We need more roads, not more spin doctors
16 August 2019
Phil Twyford is clearly more concerned about his public image than he is about improving the transport network given the number of NZTA spin doctors has almost doubled since he became its Minister, National’s Transport spokesperson Chris Bishop says.
Information released to National shows the number of fulltime equivalent employees (FTEs), working in media, communications, marketing, stakeholder engagement or public affairs at the New Zealand Transport Agency grew from 26.13 in July 2017 to 40.05 in July 2019.
In 2017, the agency employed 17.53 permanent and 8.60 fixed-term employees in those roles. By 2019, that had grown to 37.05 permanent and three fixed-term employees.
“It’s a slap in the face when the NZTA can find extra money to spend on spin doctors but it can’t find the cash for vital new infrastructure and safety upgrades,” Mr Bishop says.
“Instead of building the roads Kiwis are crying out for, Phil Twyford and his Associate Minister Julie Anne Genter appear more interested in finding new ways to spin their ineptitude in the media.
“The reality is, they’ve pushed New Zealand to the brink of an infrastructure crisis by cancelling, delaying or gutting a dozen major transport projects that were ready to go under National, and not starting any of their own.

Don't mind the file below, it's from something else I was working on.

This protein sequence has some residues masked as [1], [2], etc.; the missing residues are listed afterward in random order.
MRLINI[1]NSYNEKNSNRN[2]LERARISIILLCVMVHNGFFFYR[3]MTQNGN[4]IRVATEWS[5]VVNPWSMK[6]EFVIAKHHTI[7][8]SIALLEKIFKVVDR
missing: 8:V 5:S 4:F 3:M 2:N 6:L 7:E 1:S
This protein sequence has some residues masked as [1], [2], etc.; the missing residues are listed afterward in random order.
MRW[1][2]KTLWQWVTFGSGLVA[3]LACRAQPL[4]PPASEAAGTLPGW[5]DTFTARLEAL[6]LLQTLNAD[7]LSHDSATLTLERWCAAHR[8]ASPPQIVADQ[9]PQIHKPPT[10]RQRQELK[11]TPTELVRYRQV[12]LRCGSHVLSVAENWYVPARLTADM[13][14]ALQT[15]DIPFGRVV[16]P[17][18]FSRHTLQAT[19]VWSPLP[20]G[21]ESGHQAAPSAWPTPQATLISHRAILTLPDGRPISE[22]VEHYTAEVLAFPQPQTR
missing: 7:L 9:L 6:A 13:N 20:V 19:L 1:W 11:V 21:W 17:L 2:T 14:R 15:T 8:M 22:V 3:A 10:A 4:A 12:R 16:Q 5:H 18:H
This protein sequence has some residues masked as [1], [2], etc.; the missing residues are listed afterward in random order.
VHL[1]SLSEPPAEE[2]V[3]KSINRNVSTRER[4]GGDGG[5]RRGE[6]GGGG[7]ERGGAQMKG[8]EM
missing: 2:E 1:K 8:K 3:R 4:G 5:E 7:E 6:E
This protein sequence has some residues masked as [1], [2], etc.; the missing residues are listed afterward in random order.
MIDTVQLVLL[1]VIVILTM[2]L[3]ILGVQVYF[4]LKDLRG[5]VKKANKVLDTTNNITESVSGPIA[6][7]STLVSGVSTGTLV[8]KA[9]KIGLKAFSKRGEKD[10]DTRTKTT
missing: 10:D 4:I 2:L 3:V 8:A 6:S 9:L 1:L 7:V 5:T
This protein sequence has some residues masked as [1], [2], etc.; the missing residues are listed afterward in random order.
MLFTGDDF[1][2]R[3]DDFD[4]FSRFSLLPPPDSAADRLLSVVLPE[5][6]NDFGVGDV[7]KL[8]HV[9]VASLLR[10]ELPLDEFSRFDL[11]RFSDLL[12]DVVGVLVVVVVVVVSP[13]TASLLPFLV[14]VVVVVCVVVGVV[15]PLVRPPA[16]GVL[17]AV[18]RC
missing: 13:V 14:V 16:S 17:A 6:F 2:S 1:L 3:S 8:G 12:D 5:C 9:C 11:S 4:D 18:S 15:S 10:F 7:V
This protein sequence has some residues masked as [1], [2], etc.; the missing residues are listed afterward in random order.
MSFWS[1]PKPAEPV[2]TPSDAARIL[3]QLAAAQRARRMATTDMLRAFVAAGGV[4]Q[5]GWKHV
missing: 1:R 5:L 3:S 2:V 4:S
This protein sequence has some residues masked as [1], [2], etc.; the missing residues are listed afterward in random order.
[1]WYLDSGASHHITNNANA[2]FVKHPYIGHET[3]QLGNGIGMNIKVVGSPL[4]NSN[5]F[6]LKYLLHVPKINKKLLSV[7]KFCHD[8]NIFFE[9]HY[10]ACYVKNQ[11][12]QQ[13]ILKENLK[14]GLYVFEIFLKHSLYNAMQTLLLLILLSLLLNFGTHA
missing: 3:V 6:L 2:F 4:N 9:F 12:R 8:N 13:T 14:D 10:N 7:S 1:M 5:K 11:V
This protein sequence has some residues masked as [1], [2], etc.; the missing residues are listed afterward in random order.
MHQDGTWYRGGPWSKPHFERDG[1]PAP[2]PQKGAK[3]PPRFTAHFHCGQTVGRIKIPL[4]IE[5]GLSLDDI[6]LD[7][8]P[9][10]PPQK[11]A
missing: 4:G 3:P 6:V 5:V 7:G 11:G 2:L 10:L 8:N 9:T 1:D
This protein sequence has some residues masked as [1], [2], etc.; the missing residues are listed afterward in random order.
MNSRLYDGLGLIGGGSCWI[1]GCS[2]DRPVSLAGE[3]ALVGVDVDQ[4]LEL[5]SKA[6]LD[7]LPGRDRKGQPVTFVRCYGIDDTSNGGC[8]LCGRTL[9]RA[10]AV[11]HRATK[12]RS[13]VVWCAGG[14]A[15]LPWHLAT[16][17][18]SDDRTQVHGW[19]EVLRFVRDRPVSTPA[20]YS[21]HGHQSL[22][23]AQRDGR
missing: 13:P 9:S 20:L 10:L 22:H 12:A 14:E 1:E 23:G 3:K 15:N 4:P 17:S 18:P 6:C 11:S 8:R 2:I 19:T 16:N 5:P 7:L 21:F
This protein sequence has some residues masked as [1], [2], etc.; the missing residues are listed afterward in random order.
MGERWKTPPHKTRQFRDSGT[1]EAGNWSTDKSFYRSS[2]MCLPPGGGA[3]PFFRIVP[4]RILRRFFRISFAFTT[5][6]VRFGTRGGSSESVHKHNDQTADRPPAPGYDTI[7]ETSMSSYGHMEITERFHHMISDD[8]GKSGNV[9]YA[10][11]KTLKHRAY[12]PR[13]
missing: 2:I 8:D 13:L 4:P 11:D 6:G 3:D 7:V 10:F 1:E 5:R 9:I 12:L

“Under their watch, the pipeline of NZTA projects has dried right up as the agency has pivoted towards investing in rail over roads. The problem is, the Government can’t do either very well and the NZTA’s public perception has hit rock bottom.
“The most telling quote from Phil Twyford came after the Budget when he fronted a Select Committee, without his army of spin doctors, and said there has been an over-investment in roads and motorways ‘for decades’ in this country.
“That couldn’t be further from the truth. But even if it was, it would be a better use of taxpayer cash than this Government’s over-investment in spin doctors and fancy adverts.
“National would rather see that money spent on projects designed to relieve congestion and improve safety, like Auckland’s East-West Link and Wellington’s Melling Interchange.”